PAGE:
New Paper Discusses the Clearinghouse’s Role in the National Postsecondary Data Infrastructure
Four Actions to Strengthen the National Data Infrastructure
By Dr. Doug Shapiro, Executive Research Director of the National Student Clearinghouse Research Center
The Clearinghouse released a paper today entitled, “The National Student Clearinghouse as an Integral Part of the National Postsecondary Data Infrastructure,” as part of a national discussion by higher education and public policy experts for improving the national postsecondary data infrastructure. I was pleased to be invited to co-author and present the paper with Afet Dundar, Associate Director of the Research Center.
In our paper, which is one of 11 showcased at today’s event, “Envisioning the National Postsecondary Data Infrastructure in the 21st Century,” we describe the existing content, value, uses and costs of the Clearinghouse system. Unlike many of the other papers discussed, we recommend an incremental approach rather than instituting a new data collection system. That’s because most of the needs of students, institutions and policymakers can already be met with systems that the Clearinghouse has in place or is planning to develop. These systems are self-sustaining and cost-effective. They have also been proven to provide appropriate protections for student data privacy.
Within this context, we suggest four actions to better support the nation’s postsecondary data infrastructure needs, capacity, reach, and effectiveness:
- Encourage and expand existing incentives, mechanisms and opportunities for voluntary transparency on the part of institutions. This means developing metrics and outcomes that offer value by benchmarking institutional improvement and student success, and giving every college and university a reason to participate.
- Build stronger public-private partnerships among institutions, the U.S. Department of Education, and the Clearinghouse to provide enhancements to public data, such as the Integrated Postsecondary Education Data System (IPEDS), with minimal increase in institutional burden.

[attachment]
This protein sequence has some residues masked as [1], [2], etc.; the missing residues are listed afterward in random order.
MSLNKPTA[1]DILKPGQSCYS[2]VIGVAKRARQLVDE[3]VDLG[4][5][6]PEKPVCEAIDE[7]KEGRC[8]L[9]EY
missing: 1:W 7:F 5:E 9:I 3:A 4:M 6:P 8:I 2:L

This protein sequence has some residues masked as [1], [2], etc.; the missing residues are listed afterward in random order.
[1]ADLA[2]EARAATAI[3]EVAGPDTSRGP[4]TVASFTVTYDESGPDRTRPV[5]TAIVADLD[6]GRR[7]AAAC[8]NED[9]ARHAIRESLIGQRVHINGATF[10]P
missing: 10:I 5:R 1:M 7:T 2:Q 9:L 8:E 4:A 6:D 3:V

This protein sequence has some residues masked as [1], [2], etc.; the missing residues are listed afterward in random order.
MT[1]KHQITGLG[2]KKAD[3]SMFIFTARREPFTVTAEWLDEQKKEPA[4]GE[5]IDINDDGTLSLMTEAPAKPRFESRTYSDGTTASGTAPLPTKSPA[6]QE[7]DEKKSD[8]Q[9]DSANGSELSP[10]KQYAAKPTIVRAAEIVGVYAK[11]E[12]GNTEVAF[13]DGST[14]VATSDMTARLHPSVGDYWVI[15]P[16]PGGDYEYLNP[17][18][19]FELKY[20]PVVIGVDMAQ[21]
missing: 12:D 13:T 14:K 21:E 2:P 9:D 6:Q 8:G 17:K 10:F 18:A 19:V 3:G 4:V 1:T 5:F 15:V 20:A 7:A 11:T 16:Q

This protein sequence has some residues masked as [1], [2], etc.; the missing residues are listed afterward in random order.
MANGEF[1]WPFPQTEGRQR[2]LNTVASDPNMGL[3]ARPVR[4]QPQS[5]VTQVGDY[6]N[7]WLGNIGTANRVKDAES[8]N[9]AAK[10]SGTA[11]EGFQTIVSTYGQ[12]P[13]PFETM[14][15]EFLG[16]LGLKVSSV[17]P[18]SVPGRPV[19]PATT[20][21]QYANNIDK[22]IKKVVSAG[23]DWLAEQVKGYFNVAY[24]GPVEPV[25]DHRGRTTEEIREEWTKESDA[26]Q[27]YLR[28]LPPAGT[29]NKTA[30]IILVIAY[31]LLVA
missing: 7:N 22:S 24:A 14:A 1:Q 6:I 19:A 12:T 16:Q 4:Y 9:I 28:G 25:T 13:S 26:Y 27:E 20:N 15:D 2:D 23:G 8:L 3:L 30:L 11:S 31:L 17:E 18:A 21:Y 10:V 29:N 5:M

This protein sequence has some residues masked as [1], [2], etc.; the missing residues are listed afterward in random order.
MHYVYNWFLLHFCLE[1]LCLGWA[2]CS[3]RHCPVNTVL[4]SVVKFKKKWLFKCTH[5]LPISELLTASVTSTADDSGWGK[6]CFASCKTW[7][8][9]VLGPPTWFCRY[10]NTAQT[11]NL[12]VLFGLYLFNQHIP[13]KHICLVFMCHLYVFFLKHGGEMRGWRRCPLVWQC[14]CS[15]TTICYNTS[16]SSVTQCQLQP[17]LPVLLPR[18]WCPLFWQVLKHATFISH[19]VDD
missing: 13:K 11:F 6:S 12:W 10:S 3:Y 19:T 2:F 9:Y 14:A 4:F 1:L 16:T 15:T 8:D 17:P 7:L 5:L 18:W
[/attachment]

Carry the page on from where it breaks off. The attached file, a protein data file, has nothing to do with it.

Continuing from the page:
- Develop a public access data facility that would bring PowerStats-like functionality to Clearinghouse data and provide researchers and policymakers with rapid access to aggregated, anonymized results.
- Extend existing linkages between the Clearinghouse’s data and local and state data systems, to make it easier to measure the effectiveness of high schools at preparing students for college and careers anywhere in the country.
Policymakers and the higher education community should work together to achieve desired levels of transparency that would benefit all stakeholders. As an example, they can do so by building on existing successful models, such as the Student Achievement Measures (SAM), and by providing direct benefits to institutions in exchange for their participation. These measures amount to working strategically to strengthen the postsecondary data ecosystem we have today, in which the Clearinghouse serves as a private, nonprofit intermediary facilitating the regulatory data exchange between institutions and the Department of Education (ED). By working with institutional associations, accreditors, states, and other stakeholders, ED could develop new reporting requirements to meet reasonable accountability needs, with the confidence that the Clearinghouse reporting option would ensure timely and accurate data while minimizing the burden on institutions.
The Clearinghouse has evolved over 23 years to perform many of the functions of a national student-level data system, all while meeting the needs of higher education institutions for data to improve their programs and serve their students better. Continuing to advance the public-private partnership of this system is the best option for today’s national data infrastructure while meeting the needs of institutions, students, and other education stakeholders.